Caesar and Cleopatra, 1944, photo by Cecil Bateman

The auction had many of her personal possessions such as clothes, jewelry, photographs and furniture from the 1930s-1960s. This auction was interesting in how it tried to recapture the memories and life she led privately with her husband Olivier. It was clear that even though their marriage ended in 1961 after 20 years of marriage that she clearly continued to cherish the time they had together. So how did this translate to the bidders… very well in my opinion.

Leigh and Olivier

For my analysis I looked at US dollars and took out the buyer’s premium from the result when calculating how far above the estimate the lots went. My first thought when looking at the auction estimates was that they were too low. I was right all the 321 lots sold and of those 287 sold above the high estimate given by Sotheby’s.

I grouped the lots into types/categories, so you could get a better idea of how well the groups did.

Typically, when I look at auctions I see percentages above the estimate by lot go between 100%-600% for the top lots. For this auction the percentage was in the thousands. Below are the top 5 lots picked by percentage above the high estimate that they sold for not including buyer’s premium.

If you read my blog post before this, you would have seen that I picked the ‘eternally’ ring as a lot to watch. It is ridiculous to think that this ring given by Laurence Olivier to Leigh was only thought to go as high as $793. This tells me that the bidders were sentimental as well to this union.

Next was the Ship of Fools bracelet. I saw this movie recently, funny and sad all at once. Even though she is playing a bitter and aging beauty she is still charming, witty and striking as she had been in her previous movies. This bracelet went above the $198 to result in a sale of $7429.60, good for a costume bracelet.

Ms. Leigh was also a fan of art. She painted, collected and received artwork. Winston Churchill had been noted to give Ms. Leigh some of his own paintings as they were good friends. This piece is an illustration by Roger Furse around 1948 made of watercolor, pen and ink and pencil on paper. Vivien loved cats and I think this was a great tribute to those interests. This was only thought to bring in about $1982, its final price $67,540. As I said something was off with the predictions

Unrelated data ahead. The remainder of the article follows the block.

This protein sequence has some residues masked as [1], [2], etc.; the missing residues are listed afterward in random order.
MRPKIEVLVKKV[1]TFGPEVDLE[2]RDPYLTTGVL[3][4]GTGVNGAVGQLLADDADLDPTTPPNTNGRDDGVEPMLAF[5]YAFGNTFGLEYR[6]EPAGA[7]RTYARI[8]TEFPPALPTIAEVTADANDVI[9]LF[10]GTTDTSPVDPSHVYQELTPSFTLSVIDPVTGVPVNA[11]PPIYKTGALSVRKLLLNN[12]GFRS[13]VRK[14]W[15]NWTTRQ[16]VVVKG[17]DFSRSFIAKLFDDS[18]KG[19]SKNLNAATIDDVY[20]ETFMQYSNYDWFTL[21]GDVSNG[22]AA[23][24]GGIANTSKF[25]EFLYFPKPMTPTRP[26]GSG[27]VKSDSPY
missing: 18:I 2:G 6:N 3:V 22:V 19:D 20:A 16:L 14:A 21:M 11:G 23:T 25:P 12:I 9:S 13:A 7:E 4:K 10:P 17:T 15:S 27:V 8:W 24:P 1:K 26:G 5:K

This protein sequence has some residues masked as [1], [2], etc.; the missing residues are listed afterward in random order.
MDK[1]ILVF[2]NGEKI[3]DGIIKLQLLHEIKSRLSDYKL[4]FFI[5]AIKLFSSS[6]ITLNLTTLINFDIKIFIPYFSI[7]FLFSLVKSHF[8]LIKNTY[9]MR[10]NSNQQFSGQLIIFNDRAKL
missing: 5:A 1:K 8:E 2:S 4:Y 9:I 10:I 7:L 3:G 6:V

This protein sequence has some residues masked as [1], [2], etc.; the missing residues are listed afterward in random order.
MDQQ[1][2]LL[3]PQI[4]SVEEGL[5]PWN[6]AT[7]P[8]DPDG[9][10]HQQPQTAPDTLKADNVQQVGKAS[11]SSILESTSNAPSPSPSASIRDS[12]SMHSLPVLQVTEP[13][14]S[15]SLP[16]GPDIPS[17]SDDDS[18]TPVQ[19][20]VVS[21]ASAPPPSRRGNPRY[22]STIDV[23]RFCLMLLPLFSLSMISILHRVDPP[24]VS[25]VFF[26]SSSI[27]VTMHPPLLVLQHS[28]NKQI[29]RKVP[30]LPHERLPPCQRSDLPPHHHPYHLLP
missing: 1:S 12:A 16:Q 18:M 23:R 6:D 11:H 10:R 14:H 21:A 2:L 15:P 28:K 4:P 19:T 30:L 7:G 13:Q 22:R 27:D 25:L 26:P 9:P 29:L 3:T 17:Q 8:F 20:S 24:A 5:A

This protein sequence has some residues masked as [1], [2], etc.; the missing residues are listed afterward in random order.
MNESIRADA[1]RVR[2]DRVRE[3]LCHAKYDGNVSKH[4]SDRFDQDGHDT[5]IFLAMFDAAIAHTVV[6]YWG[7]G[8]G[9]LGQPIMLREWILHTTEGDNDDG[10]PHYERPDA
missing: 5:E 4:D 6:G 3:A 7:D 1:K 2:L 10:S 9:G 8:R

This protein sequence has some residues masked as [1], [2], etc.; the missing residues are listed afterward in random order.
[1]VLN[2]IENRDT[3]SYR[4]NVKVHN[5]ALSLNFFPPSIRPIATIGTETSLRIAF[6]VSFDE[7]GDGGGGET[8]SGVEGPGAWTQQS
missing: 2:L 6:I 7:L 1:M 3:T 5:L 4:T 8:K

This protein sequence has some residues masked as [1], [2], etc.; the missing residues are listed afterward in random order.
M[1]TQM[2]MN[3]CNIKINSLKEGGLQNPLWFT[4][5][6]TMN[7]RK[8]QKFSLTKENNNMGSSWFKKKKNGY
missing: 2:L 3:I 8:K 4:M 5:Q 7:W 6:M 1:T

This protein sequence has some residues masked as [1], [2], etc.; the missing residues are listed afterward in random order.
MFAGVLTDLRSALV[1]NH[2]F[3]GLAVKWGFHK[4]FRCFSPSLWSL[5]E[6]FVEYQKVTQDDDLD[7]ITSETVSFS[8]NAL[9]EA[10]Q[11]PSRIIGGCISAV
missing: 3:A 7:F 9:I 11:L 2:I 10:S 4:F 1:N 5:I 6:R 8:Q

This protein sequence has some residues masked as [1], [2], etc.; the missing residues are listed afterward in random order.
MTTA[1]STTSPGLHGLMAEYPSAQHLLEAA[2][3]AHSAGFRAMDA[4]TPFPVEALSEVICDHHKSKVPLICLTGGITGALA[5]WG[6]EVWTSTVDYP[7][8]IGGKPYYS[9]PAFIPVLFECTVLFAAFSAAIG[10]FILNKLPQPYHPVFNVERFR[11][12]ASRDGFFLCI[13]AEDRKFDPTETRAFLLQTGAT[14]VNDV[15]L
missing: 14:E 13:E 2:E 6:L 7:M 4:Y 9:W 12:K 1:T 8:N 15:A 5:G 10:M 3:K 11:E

Another jewelry lot consisting of a culture pearl brooch from 1964. Estimated to go to $159, sold for $5403.20.

Furniture, books, personal accessories such as dishes for entertaining was the biggest part of the auction.  The fifth lot to do better than its high estimate was a Pier Mirror made between 1765 and 1780.

You might be wondering what was the lot that brought in the most money? That was reserved for the former Prime Minister Winston Churchill whose oil on canvas board titled Study of Roses brought in $719,020.

It really is beautiful. Made in the 1930s by Churchill and given to Leigh as a gift in 1951.

One more lot to note is lot 307 the diamond bow brooch that had been shared countless times on social media.

It was estimated to go for about $46,253. It sold for $49,980 (without buyer’s premium). Sotheby’s predicted that correctly.

 

Takeaways

Sotheby’s London clearly underestimated the interest in Vivien Leigh. Four of the five lots to outperform their estimate were personal items to her. Three were jewelry and not high-end jewelry, a gold band, a costume bracelet and a small pearl brooch. The illustration was of her and what she loved: reading and cats, among many other things.

 

For those looking to bid in future auctions keep in mind the emotional value an item has that may not be accounted for by the auction house. For those selling an item if it has a story, tell it! Sotheby’s I’m sure got a bit of a surprise with the success of those lots. Maybe though if they had shared other lots stories on social media those items may have done better still! The diamond bow brooch was nice, but Ms. Leigh had so many items that were noteworthy, not for the value of the lot itself but of the value of the owner. Ms. Leigh led a complicated and in some instances tragic life but always was a professional who continues to leave an impression on the public to this day.

Leigh photograph taken in 1950s

There are so many other angles to look at this auction data. If you are interested in this return soon as I look at Aubrey Hepburn’s auction that occurred after Vivien Leigh’s at Christie’s London. Also, any comments about my thoughts or opinions on the auction or actress are welcomed. Please return for more Data in the Rough!

Icons on Auction: What to look for this week

There was a saying were you a Jackie or a Marilyn? Well in the spirit of this week’s auctions I will alter the question by asking are you an Audrey or Vivien? This week in London the auctions of items belonging to Vivien Leigh and Audrey Hepburn are taking place. As the format goes I will mention a few items to look for, then check back for the analysis of the results later in the week.

Vivien Leigh

This auction focuses on the life of Vivian Leigh. The personal items include paintings, gifts, clothes and jewelry. You get a sense of her life and tastes through the auction being held at Sotheby’s on the 26th. If you follow fine jewelry on social media you may have seen this brooch belonging to Vivien.